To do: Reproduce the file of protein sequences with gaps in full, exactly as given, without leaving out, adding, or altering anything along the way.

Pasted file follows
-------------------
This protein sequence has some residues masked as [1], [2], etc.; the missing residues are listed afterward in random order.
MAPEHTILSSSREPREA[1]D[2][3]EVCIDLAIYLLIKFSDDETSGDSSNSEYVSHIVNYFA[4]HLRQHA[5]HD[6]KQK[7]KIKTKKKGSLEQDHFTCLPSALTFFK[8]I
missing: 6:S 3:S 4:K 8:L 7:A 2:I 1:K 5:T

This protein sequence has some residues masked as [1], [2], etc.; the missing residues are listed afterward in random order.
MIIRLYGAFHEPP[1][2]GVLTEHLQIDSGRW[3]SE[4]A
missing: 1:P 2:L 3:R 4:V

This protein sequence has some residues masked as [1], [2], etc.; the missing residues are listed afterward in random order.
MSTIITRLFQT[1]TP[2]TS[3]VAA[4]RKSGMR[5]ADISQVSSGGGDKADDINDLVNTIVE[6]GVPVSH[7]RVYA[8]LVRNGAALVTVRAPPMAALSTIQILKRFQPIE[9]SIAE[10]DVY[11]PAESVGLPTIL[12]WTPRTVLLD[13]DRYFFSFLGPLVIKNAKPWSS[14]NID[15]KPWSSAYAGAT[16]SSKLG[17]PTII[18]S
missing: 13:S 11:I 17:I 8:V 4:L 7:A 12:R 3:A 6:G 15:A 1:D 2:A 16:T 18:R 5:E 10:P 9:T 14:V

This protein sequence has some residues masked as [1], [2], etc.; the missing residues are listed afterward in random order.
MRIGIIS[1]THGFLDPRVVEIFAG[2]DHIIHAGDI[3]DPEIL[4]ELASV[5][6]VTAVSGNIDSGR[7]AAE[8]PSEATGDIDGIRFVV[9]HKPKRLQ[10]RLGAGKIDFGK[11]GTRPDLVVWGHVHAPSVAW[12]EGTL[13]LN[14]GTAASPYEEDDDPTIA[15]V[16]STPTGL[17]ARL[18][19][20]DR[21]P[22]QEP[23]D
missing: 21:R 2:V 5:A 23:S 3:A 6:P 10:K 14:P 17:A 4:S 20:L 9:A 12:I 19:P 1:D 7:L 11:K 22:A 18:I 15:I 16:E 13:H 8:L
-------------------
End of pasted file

This protein sequence has some residues masked as [1], [2], etc.; the missing residues are listed afterward in random order.
MAPEHTILSSSREPREA[1]D[2][3]EVCIDLAIYLLIKFSDDETSGDSSNSEYVSHIVNYFA[4]HLRQHA[5]HD[6]KQK[7]KIKTKKKGSLEQDHFTCLPSALTFFK[8]I
missing: 6:S 3:S 4:K 8:L 7:A 2:I 1:K 5:T

This protein sequence has some residues masked as [1], [2], etc.; the missing residues are listed afterward in random order.
MIIRLYGAFHEPP[1][2]GVLTEHLQIDSGRW[3]SE[4]A
missing: 1:P 2:L 3:R 4:V

This protein sequence has some residues masked as [1], [2], etc.; the missing residues are listed afterward in random order.
MSTIITRLFQT[1]TP[2]TS[3]VAA[4]RKSGMR[5]ADISQVSSGGGDKADDINDLVNTIVE[6]GVPVSH[7]RVYA[8]LVRNGAALVTVRAPPMAALSTIQILKRFQPIE[9]SIAE[10]DVY[11]PAESVGLPTIL[12]WTPRTVLLD[13]DRYFFSFLGPLVIKNAKPWSS[14]NID[15]KPWSSAYAGAT[16]SSKLG[17]PTII[18]S
missing: 13:S 11:I 17:I 8:V 4:L 7:A 12:R 3:A 6:G 15:A 1:D 2:A 16:T 18:R 5:E 10:P 9:T 14:V

This protein sequence has some residues masked as [1], [2], etc.; the missing residues are listed afterward in random order.
MRIGIIS[1]THGFLDPRVVEIFAG[2]DHIIHAGDI[3]DPEIL[4]ELASV[5][6]VTAVSGNIDSGR[7]AAE[8]PSEATGDIDGIRFVV[9]HKPKRLQ[10]RLGAGKIDFGK[11]GTRPDLVVWGHVHAPSVAW[12]EGTL[13]LN[14]GTAASPYEEDDDPTIA[15]V[16]STPTGL[17]ARL[18][19][20]DR[21]P[22]QEP[23]D
missing: 21:R 2:V 5:A 23:S 3:A 6:P 10:K 14:P 17:A 4:S 20:L 9:A 12:I 19:P 1:D 7:L 11:K 22:A 18:I 15:I 16:E 13:H 8:L